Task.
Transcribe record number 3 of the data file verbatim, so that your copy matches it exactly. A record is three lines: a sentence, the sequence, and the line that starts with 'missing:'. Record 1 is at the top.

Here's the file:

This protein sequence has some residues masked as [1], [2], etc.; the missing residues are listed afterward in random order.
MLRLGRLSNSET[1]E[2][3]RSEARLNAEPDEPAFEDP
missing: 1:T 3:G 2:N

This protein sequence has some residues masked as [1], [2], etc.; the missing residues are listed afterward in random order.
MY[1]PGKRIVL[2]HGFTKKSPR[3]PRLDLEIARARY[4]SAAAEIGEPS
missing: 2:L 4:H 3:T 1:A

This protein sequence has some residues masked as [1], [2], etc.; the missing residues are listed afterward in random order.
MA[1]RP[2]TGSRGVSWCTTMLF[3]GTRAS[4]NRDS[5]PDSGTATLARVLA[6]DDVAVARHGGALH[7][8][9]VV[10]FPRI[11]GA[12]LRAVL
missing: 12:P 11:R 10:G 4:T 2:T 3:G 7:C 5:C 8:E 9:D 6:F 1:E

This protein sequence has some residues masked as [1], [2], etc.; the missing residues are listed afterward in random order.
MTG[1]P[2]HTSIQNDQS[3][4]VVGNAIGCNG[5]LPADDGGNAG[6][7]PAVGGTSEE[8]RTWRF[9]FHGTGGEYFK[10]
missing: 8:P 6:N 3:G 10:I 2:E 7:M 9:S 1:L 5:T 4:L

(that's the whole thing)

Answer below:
This protein sequence has some residues masked as [1], [2], etc.; the missing residues are listed afterward in random order.
MA[1]RP[2]TGSRGVSWCTTMLF[3]GTRAS[4]NRDS[5]PDSGTATLARVLA[6]DDVAVARHGGALH[7][8][9]VV[10]FPRI[11]GA[12]LRAVL
missing: 12:P 11:R 10:G 4:T 2:T 3:G 7:C 5:C 8:E 9:D 6:F 1:E